Walter E. Williams

Here is what my George Mason University colleague Professor Richard Wagner wrote, which was published by Office of the House Republican Leader: "Any so-called stimulus program is a ruse. The government can increase its spending only by reducing private spending equivalently. Whether government finances its added spending by increasing taxes, by borrowing, or by inflating the currency, the added spending will be offset by reduced private spending. Furthermore, private spending is generally more efficient than the government spending that would replace it because people act more carefully when they spend their own money than when they spend other people's money." A short translation of Wagner's comment is: There is no Santa Claus or Tooth Fairy. Let's examine the ruse.

Suppose the value of all that we will produce in 2009, our gross domestic product (GDP), totals $14 trillion. There cannot be any disagreement that if Congress spends $4 trillion, of necessity there is only $10 trillion left over for us to spend privately. In other words, if Congress is going to spend $4 trillion, it must find a way to get us to spend $4 trillion less. The most open and aboveboard method to force us to spend less privately is to tax us to the tune of $4 trillion.

You might say, "Congress doesn't have to tax us $4 trillion. They could tax us $3 trillion and run a $1 trillion budget deficit." You have that wrong. There is no way for Congress to spend $4 trillion out of our 2009 $14 trillion GDP by getting us to spend only $3 trillion less privately. It has to be $4 trillion less. Another method to force us to spend less privately is to print money and inflate the currency. Rising prices reduce our ability to spend privately since each dollar we hold will not buy as much. Another way is for Congress to borrow, thereby reducing our ability to spend privately. By the way, all of this means that in any real economic sense the federal budget is always balanced. That is, if Congress spends $4 trillion we must privately spend $4 trillion less whether it is accomplished through taxation, inflation or borrowing.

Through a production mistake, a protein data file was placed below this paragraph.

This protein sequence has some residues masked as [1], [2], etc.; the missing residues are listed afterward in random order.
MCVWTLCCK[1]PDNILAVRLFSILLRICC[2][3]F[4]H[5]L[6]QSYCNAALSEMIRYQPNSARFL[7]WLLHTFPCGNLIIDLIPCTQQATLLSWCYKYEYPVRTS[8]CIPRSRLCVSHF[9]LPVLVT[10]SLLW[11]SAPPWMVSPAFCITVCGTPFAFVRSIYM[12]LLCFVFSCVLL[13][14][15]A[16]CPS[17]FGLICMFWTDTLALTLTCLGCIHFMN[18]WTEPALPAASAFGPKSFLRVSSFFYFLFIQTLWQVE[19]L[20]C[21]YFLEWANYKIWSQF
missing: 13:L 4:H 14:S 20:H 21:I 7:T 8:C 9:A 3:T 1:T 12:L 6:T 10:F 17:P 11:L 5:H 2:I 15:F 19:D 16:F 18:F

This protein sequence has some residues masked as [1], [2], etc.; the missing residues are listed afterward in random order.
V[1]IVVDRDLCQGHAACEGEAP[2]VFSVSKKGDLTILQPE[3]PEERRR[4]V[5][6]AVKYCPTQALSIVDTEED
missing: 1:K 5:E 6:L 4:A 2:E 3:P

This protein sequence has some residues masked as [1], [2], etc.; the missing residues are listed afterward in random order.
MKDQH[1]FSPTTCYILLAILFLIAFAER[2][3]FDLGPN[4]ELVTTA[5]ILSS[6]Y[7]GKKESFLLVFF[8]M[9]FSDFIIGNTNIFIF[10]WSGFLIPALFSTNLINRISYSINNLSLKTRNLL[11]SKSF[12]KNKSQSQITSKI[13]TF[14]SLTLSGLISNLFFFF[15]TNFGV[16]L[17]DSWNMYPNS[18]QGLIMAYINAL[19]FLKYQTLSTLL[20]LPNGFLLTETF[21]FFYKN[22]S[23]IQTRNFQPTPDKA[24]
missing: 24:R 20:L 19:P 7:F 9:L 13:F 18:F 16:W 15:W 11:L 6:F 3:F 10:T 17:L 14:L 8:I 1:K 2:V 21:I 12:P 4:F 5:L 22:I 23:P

Walter E. Williams

Dr. Williams serves on the faculty of George Mason University as John M. Olin Distinguished Professor of Economics and is the author of 'Race and Economics: How Much Can Be Blamed on Discrimination?' and 'Up from the Projects: An Autobiography.'
 
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